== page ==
HUNTING & LYNX
A new hunting companion
The lynx had disappeared from the Thuringian Forest for more than 150 years. There is no doubt that its return is associated with questions. How will the return of the lynx affect the hoofed game population? What is the lynx’s main prey? What influence does the lynx have on the behavior of its prey? Will the presence of the lynx in the hunting area make it more difficult to hunt? What will happen to the mouflon populations in the Thuringian Forest?
It is important to note, however, that there are no universal answers to all questions because the lynx is only one factor in an ecological system consisting of forest structure, climatic conditions, prey density, the presence of other predators, especially the wolf, and many other factors. Some of the questions will, therefore, only be answered in the course of the project. Nevertheless, with the knowledge from the European areas where the lynx was never exterminated and based on the experience of hunters from the regions of Germany where the lynx has been reintroduced, it is possible to evaluate which side effects the return of the lynx to Thuringia might be associated with.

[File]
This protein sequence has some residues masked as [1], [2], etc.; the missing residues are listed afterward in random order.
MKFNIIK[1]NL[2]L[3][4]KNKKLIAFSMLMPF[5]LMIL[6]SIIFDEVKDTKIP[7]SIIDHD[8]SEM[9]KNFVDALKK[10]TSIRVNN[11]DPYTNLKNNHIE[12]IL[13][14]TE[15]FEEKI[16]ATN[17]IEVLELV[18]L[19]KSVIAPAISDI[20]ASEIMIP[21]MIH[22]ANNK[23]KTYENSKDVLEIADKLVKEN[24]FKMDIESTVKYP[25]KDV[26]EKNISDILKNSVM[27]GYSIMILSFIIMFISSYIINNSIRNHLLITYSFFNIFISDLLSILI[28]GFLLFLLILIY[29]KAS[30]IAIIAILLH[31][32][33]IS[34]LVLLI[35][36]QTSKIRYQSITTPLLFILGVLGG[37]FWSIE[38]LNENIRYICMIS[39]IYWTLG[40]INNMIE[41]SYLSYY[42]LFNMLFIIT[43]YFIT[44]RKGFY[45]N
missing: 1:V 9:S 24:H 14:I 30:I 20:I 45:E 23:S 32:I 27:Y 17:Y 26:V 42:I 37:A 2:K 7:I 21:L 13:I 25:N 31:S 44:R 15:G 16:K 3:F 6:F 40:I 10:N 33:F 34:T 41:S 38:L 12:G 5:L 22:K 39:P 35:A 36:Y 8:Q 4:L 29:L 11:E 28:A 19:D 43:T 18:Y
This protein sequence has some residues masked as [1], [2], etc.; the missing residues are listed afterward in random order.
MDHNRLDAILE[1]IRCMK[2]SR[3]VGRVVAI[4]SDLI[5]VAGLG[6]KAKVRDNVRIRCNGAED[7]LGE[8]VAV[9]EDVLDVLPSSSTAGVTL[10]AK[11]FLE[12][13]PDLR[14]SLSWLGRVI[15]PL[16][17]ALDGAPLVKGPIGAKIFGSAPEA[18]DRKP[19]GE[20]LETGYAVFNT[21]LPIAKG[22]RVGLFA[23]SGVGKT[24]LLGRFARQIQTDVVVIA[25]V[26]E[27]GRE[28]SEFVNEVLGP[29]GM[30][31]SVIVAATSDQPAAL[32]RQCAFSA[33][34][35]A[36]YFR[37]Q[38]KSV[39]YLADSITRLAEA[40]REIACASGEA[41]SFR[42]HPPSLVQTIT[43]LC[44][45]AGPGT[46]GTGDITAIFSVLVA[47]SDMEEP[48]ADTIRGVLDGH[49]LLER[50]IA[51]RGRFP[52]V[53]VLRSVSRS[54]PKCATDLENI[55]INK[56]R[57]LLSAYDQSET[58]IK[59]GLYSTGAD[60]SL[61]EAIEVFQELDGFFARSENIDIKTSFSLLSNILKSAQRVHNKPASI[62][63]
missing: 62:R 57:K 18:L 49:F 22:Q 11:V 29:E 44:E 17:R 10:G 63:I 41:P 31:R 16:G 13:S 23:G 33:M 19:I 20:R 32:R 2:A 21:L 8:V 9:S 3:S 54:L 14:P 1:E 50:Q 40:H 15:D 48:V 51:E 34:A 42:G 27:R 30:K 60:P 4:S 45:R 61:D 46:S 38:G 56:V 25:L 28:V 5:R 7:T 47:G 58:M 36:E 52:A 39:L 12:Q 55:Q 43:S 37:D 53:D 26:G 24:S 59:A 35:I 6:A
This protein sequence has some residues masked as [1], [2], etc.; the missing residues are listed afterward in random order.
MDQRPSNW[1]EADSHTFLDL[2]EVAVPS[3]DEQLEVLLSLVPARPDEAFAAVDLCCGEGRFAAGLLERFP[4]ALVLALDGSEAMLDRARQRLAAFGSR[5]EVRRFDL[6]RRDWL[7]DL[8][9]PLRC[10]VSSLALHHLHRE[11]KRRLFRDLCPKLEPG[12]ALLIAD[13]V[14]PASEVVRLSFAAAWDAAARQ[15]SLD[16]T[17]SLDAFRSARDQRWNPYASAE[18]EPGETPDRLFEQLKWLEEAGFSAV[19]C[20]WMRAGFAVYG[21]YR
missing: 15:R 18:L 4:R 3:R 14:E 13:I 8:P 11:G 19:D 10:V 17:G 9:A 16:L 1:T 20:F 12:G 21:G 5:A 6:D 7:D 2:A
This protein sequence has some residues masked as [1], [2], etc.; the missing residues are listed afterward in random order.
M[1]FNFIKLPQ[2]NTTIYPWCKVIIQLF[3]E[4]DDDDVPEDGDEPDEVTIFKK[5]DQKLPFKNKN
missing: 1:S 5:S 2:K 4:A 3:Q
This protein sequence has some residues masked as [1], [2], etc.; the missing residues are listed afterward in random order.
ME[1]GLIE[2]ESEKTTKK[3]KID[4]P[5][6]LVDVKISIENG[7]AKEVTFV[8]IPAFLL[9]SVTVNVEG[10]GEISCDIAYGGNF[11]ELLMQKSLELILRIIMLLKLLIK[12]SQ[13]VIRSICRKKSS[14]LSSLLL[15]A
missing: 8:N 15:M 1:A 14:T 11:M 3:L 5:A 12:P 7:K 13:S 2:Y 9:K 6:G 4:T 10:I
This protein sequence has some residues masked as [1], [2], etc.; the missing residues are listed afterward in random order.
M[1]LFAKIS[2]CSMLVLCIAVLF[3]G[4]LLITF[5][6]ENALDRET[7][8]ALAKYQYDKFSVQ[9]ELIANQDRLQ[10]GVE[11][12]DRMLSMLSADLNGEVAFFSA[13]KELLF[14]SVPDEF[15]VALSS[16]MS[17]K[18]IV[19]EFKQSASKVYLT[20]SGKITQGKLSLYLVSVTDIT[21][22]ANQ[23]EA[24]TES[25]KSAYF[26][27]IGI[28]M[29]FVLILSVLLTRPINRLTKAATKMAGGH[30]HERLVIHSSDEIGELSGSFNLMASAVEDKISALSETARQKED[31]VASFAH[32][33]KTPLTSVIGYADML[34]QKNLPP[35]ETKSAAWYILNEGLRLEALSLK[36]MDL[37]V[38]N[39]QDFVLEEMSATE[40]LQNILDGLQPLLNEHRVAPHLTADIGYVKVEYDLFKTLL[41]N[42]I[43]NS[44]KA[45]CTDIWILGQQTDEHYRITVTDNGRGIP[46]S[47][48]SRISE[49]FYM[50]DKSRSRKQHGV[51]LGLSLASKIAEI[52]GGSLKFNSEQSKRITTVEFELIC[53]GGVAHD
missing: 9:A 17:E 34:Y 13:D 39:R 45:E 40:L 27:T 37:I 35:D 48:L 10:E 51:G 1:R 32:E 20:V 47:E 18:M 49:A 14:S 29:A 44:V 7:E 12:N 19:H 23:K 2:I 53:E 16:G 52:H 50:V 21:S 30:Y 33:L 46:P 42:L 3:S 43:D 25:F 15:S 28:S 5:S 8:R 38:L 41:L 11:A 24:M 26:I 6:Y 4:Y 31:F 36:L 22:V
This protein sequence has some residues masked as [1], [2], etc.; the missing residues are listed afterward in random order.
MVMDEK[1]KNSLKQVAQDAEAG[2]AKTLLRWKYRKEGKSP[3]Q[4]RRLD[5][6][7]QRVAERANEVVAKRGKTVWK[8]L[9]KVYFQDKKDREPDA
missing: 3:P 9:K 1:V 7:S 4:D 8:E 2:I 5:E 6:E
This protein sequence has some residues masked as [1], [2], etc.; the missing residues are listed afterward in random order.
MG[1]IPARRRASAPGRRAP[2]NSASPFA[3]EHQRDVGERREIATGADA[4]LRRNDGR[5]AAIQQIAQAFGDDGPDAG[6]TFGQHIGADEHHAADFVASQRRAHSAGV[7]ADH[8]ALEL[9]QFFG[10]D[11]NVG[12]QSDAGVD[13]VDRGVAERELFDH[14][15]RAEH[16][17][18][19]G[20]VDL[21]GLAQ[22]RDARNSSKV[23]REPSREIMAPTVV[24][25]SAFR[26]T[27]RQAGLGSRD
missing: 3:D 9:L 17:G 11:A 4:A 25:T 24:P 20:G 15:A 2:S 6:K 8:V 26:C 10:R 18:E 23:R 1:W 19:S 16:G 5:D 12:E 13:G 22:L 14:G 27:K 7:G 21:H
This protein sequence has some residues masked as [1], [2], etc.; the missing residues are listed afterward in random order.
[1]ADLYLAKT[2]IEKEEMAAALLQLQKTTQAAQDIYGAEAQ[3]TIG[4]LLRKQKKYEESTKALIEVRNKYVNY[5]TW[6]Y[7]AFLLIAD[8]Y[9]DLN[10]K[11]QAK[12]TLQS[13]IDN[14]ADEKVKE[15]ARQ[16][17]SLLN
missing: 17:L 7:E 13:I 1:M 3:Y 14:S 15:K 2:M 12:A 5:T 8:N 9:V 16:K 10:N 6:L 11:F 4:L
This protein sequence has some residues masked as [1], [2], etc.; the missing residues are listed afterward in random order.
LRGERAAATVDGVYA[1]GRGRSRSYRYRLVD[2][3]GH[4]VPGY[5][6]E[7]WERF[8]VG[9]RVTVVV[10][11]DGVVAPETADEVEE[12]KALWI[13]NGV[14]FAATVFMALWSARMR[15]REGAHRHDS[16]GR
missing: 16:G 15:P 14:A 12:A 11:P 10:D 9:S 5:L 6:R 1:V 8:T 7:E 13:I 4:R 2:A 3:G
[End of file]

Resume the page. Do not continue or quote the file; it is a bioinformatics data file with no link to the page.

In the forest areas of Central Europe, deer are the lynx’s main prey. In many areas, however, young red deer are also on the menu. On average, a lynx kills about one ungulate (roe deer, red deer) per week, but there is no reason to fear that the lynx will “eat away the deer in the hunting area.” Lynx are territorial animals with large hunting ranges (5,000 – 40,000 ha). As ambush hunters, they rely on the element of surprise. Therefore, they usually change their location over a large area after a successful kill to encounter unwary prey.
In order to explicitly investigate the effects of the return of the lynx on the hoofed game population in the Thuringian Forest, the project is accompanied by systematic hoofed game monitoring, which should provide objective figures and a sound basis for discussion.
Information on the role of the State Hunting Association in the Lynx Thuringia project can be found here.